It is usual for the Lord in his word to turn his precepts unto promises, which shows us, that the commandments of God do not so much import an ability in us, or suppose strength to fulfil them, as declare that obligation which lies upon us, and his purpose and intention to accomplish in some, what he requires of all: and therefore we should accordingly convert all his precepts unto prayers, seeing he hath made them promises. This gives us ground, as it were, to retort his commands by way of requests and supplications. The scripture here gives us a precedent, and often elsewhere hath made his command a promise. It is then in the next disposition, and nearest capacity, to be turned into the form of a supplication. The joy promised in the preceding verse is elsewhere commanded; and this immediately disposes the sinner to receive a new form of prayer, from a believing heart, and that not only for himself, but for others. You see how frequently such holy and hearty wishes are interjected in his writings. And indeed such ejaculations of the soul's desires, whether kept within, or vented, will often interrupt the thoughts and discourses of believers, but yet they break no sentence, they mar no sense, no more than the interposition of a parenthesis. Such desires will follow by a kind of natural resultance upon the lively apprehension of any divine excellent thing, and secret complacency in it, and a stirring of the heart to be possessed with it, will almost prevent deliberation. Such an attractive power the excellency of any object hath in the heart, that it draws it and engages it almost before any consultation be called about it. Now there is something of this in these objects which we are naturally delighted with. All at least that they want the apprehension supplies, and this draws the heart forcibly after them, as it were, with out previous advisement. Yet because of the limitation, emptiness, and scarcity of these things, commonly the desires of men are contracted much within themselves, and run towards a monopoly of those things. They are so poor and narrow, that they cannot be enjoyed of more, without division, and the dividing them cannot be without diminution of each man's contentment, and therefore men's wishes ordinarily are stinted within their own satisfaction and possession, and cannot without some restraint of reason extend further to other men. But this is the vast difference between spiritual things and bodily, eternal things and temporal, that there is no man possessed of spiritual good, but he desires a community. It is as natural upon the apprehension of them to enlarge the soul's wishes to other men, because there is such excellency, abundance, and solidity discovered in them, as that all may be full, and none envy or prejudge another. They are like the light that can communicate itself to all, and that without diminution of its splendour. All may see it without prejudice one to another. They are such an ocean that every one may fill their vessel, and yet nothing less for them that come after. And therefore the soul that wishes largely for itself, will not find that inward discontent at the great abundance of another, which is the inseparable shadow of earthly and temporal advantages. It is cross to men's interest, that love gain or preferment, or any such thing, that others grow rich, or are advanced high in the world, for it intercepts what they desire. But it is not at all the interest of a godly soul that others be worse than himself, but rather the salvation and happiness of all men is that interest which alone he espouses.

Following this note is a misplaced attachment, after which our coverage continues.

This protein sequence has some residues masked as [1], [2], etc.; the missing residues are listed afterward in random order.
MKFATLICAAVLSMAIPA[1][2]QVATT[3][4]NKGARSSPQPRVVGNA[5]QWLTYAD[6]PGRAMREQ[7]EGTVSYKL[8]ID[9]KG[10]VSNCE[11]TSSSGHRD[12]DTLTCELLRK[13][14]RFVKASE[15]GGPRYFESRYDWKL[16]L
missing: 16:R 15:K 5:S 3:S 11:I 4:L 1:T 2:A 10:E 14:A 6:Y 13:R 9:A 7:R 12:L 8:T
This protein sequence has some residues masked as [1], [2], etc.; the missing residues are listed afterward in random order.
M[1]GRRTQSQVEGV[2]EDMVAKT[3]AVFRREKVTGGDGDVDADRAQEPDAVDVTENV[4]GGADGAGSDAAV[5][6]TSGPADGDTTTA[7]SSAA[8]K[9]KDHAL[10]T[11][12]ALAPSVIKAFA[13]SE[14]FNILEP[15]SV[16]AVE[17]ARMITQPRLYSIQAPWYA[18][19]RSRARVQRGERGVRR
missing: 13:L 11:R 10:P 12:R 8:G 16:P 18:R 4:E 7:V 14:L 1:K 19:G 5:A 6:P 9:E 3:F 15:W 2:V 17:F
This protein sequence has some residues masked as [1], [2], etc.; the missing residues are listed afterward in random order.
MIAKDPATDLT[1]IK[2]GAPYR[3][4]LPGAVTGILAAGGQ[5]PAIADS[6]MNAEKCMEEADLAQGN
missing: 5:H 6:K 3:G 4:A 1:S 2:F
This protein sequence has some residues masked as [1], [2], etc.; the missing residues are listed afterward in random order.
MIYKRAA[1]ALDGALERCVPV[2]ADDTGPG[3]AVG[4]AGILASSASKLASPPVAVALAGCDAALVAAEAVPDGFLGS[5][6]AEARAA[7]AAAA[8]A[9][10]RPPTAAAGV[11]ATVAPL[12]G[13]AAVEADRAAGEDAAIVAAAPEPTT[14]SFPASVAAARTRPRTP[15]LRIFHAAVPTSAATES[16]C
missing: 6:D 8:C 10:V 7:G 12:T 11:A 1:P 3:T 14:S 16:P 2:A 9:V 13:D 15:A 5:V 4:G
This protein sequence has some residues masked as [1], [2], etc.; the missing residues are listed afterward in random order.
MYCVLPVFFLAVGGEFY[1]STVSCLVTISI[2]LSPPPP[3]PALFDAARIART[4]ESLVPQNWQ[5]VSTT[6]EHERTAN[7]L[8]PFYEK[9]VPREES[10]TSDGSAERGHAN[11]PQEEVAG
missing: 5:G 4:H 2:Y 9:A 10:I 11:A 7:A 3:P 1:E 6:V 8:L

Now for this, my beloved, before we proceed further, you may find how the pulse of your souls beats, and what your temper is, by considering what is the ordinary unrestrained and habitual wishes of your hearts. Certainly as men are inclined so they affect, and so they desire, and these unpremeditated desires that are commonly stirred up in the hearts of men, argue much the inward temper and inclination of the heart, and give the best account of it. I think if men would reflect upon themselves, they will find that earthly things are vain, while they put on another beauty, and have a more magnificent representation in their minds, and so draw after them the choicest of their affections, that they cannot spare much real affection for spiritual things, which are apprehended more slightly and darkly, and make the lighter and more superficial impression. But certainly this will be the most natural beating of a holy heart and the ordinary breathing of it, to desire much of this spiritual treasure for themselves and others. You know what the thoughts and discourses of merchants turn most upon. It is to have good winds, fair weather, good markets, and all things that may facilitate gain, and husbandmen wish for good seasons, timely showers, and dry harvests, that there may be plenty. And generally what men's hearts are set upon, that they go abroad fervently and incessantly in longing desires after. Now truly this is the Christian's inward motion, and this is his salutation, wherewith he congratulateth others. "The God of hope fill you with all peace and joy in believing." His gain lies in another airth.(450) His plenty is expected from another field, and that is from above, from the God of hope, the sweetest name (if all the rest be answerable) to be dealt withal, either for gain or plenty, for it is hope that makes labour sweet, and if it answer expectation then all is well. Therefore, in the sowing the seed of prayers and supplications, with tears, for this harvest of joy, and in trafficking for this treasure of peace, it is good that we have to do with the God of hope, who cannot make us ashamed; for he that soweth must sow in hope, 1 Cor. ix.10. And therefore, though we sow in tears, yet let us mingle hope therewith, and the harvest shall be joy, and the plenty, affluence of peace in the Holy Ghost. Now if we believed this, would not our sorrows be deep, and our labours sweet?